Insect meal
Raw materials
Field trial
11.07.2024
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Black Soldier Fly – a protein for today and for the future

In light of recent developments in guidelines issued by the European Union, more and more companies are seeking ways to incorporate sustainable practices into their everyday operations. In aquaculture, one way to introduce sustainable fish production is to go the extra mile and test various raw materials, which may potentially substitute the currently used ones.

                Aller Aqua, as one of the industry leaders and a company that embrace innovation and forward thinking, has been working towards that goal for some time now. In partnership with Aller Aqua Research and Development, we are cooperating with several academic institutions to explore and identify potential new raw materials, which may be even better than the originally used raw materials both in terms of performance and sustainability. There are several on-going projects, and to name a few, at the beginning of 2024, Aller Aqua Norway AS was awarded 10 million Norwegian kroner (NOK) to investigate the potential use of grass protein in feeds for aquaculture. Another project undertaken by Aller Aqua focused on crab protein as a possible ingredient in aquafeed.

                Recently, in collaboration with the Norwegian University of Life Sciences and Austevoll Elaks AS, a Norwegian salmon producer, Aller Aqua tested insect protein as a potential aquafeed ingredient. The insect meal is made from the black soldier fly (Hermetia illucens), and the insect meal and oil that comes from the black soldier fly is suitable for many aquaculture species, including both fish and shrimp species. The insect has been approved as one of the few insect species to be used as feed in aquaculture by the European Union.

"Insect meal is already a proven raw material for the aquaculture industry that is suitable for both fish and shrimp feed production in terms of nutrition and palatability. It is an easy raw material to formulate with, which creates no challenges in the feed factory process. From the trials conducted with insect meals we also see some initial observations that indicate that there is a positive effect on fillet quality and taste with inclusion of insect meal in, for instance salmon feed."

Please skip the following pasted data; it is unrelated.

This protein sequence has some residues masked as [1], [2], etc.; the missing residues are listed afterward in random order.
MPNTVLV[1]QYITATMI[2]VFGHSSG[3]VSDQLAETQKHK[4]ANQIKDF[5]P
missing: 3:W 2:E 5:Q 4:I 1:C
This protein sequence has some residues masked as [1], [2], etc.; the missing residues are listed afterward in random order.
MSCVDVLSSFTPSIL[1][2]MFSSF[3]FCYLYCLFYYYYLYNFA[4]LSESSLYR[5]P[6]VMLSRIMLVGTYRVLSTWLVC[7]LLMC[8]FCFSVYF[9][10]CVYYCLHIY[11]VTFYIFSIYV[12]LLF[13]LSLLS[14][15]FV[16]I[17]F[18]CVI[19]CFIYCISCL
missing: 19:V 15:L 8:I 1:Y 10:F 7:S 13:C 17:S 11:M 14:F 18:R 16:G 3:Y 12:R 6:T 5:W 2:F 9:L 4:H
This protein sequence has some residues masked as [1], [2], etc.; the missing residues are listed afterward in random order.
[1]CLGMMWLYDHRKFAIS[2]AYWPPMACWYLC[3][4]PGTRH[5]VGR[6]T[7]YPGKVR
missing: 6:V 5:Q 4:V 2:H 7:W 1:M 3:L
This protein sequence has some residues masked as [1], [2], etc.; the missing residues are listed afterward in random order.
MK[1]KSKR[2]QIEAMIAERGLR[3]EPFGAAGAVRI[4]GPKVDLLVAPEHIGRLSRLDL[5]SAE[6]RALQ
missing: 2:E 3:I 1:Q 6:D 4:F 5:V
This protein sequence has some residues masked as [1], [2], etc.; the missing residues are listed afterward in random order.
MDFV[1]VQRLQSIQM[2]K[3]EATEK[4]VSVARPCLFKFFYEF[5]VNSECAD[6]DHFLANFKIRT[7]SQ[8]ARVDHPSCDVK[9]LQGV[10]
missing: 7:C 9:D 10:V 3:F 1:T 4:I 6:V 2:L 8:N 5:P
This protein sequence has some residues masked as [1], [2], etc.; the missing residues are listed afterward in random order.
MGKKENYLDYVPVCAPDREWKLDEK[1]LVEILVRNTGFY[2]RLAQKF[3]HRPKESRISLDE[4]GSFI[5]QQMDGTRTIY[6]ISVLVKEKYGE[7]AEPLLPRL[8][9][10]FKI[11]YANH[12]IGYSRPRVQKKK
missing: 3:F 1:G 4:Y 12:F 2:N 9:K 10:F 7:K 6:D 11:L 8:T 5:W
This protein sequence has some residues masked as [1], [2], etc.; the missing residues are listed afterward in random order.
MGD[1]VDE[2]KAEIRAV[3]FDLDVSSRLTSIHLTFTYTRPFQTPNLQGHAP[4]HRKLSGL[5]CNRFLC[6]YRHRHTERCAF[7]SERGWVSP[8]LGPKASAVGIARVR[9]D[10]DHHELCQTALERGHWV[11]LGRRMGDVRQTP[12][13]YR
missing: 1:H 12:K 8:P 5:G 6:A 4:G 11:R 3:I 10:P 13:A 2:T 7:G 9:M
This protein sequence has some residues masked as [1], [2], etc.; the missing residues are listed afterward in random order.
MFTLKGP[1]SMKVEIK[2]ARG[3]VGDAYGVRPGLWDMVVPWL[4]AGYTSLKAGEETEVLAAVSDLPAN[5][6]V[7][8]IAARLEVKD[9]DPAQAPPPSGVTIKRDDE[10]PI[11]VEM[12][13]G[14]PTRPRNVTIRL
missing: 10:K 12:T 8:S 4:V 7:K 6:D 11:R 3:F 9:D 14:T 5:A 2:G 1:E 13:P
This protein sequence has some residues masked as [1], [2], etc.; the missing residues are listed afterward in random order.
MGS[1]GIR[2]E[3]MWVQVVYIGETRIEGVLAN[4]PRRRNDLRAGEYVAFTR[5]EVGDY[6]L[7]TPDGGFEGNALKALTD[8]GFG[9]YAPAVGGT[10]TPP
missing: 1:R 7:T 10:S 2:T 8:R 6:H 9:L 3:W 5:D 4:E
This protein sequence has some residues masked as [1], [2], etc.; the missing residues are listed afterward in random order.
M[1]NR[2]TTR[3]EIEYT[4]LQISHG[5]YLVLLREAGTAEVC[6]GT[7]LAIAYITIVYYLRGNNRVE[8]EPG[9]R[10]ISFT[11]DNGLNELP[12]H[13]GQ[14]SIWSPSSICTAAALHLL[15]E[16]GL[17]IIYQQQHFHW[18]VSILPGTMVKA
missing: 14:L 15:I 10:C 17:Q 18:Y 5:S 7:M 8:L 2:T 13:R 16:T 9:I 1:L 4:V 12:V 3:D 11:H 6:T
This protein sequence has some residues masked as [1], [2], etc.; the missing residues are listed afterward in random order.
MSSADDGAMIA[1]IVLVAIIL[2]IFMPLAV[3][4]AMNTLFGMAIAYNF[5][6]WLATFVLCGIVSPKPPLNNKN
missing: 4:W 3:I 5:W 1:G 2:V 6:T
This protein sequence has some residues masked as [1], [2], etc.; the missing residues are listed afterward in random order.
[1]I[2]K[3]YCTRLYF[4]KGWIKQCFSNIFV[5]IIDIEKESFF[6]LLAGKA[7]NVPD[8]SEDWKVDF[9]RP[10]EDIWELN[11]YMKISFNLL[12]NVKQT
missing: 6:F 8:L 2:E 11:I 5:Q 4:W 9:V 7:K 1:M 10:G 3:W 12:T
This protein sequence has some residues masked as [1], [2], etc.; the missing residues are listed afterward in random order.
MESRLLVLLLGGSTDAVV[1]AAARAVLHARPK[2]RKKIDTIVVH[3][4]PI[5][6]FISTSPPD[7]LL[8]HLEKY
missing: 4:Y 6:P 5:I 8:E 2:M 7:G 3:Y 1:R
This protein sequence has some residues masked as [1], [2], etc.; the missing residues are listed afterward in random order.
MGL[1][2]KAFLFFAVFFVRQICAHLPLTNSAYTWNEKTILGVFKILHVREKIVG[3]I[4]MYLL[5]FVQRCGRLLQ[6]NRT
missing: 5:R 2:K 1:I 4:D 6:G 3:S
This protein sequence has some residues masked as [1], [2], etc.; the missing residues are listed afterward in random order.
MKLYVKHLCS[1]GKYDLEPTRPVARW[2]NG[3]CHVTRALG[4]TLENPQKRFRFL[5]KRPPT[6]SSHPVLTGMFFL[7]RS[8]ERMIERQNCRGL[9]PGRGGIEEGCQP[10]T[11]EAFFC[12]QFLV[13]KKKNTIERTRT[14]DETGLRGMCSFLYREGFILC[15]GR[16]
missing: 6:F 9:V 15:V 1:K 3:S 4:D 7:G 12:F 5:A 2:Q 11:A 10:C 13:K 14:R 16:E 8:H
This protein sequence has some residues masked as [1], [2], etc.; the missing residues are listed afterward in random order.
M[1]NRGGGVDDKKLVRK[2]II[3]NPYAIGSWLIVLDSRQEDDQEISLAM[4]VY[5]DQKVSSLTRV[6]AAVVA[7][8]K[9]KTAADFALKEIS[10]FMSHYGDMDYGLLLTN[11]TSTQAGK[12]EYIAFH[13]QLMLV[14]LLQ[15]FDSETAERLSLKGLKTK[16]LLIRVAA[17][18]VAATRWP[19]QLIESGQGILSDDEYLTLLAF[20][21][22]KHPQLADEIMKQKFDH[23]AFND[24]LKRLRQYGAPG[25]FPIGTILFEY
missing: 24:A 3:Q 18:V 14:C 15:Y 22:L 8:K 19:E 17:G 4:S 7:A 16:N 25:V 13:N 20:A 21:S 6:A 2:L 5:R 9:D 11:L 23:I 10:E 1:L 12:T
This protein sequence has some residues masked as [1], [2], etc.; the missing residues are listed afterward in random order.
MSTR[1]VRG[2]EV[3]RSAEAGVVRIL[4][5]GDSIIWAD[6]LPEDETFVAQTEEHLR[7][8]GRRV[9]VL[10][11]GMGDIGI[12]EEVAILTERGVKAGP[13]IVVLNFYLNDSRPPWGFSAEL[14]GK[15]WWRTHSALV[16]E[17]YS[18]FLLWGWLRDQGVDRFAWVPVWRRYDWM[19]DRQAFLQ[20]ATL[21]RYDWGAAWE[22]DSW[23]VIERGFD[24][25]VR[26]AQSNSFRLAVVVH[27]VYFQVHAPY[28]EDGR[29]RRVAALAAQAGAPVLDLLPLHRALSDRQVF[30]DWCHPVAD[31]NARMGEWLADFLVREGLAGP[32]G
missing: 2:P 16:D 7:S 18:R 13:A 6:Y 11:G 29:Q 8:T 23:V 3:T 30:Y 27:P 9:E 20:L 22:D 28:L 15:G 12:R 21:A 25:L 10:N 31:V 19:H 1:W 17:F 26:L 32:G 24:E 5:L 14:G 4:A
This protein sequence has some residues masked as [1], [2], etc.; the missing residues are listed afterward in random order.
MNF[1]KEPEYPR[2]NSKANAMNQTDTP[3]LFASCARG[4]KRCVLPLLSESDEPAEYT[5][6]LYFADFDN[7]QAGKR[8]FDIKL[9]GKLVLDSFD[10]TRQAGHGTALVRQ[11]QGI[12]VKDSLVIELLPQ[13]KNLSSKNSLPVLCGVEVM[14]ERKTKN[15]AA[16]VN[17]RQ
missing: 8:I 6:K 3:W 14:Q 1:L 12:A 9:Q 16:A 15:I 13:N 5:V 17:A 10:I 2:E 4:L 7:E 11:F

Jesper Clausen,

Group Director for Research and Development

Aller Aqua Group

Austevoll Melaks, together with Aller Aqua and in cooperation with the Norwegian University of Life Sciences, conducted trials using insect meal containing black soldier fly larvae at his salmon farm in Norway. The company began their business activities in 1976, when Edvard Melingen, the CEO of Austevoll Melaks, was merely 19 years old. Thanks to his long-standing experience in the industry, he is able to precisely differentiate between the types of salmon Austevoll has managed to grow throughout that time. The first series of trials has already ended, and both Aller Aqua's and Austevoll's specialists have evaluated the end product by conducting a taste test among a selected sample group.

"At Austevoll we have witnessed the salmon is superior on several counts. It grows better; it has better colouration, 70 per cent in a taste-test preferred the salmon fed with insect meal in the feed."

Sturle Skeidsvoll

Business Development Manager

Aller Aqua Norway

Aller Aqua, in cooperation with Protix, a producer of insect-based products, conducted benchmark trials between a traditional fish diet and a diet with the inclusion of insect meal. It turned out that there were no negative impacts in terms of performance, FCR, and fish survivability.

Those findings offer an exciting glimpse into the future of not only feed composition but also the whole aquaculture sector. The industry is making good progress on usage and research of alternative protein sources, and this will continue also in the future.. Aller Aqua will stay committed to the task and continue its cooperation with academic institutions, suppliers of the novel ingredients and farmers to progress the aquaculture sector and ensure that the future for aquaculture is bright and sustainable.

Black soldier fly meal in feed for aquaculture

Aller Aqua tests aqua feed containing insect meal made from the black soldier fly at Austevoll Melaks in cooperation NMBU |(Norwegian University of Life Sciences)

Feeding Atlantic Salmon with black soldier fly larvae meal instead of soy protein concentrate improved fillet firmness, juciness, and taste, while at the same time increased salmon yield without adverse welfare effects. This sustainable feed alternative enhances both the quality and marketability of farmed salmon.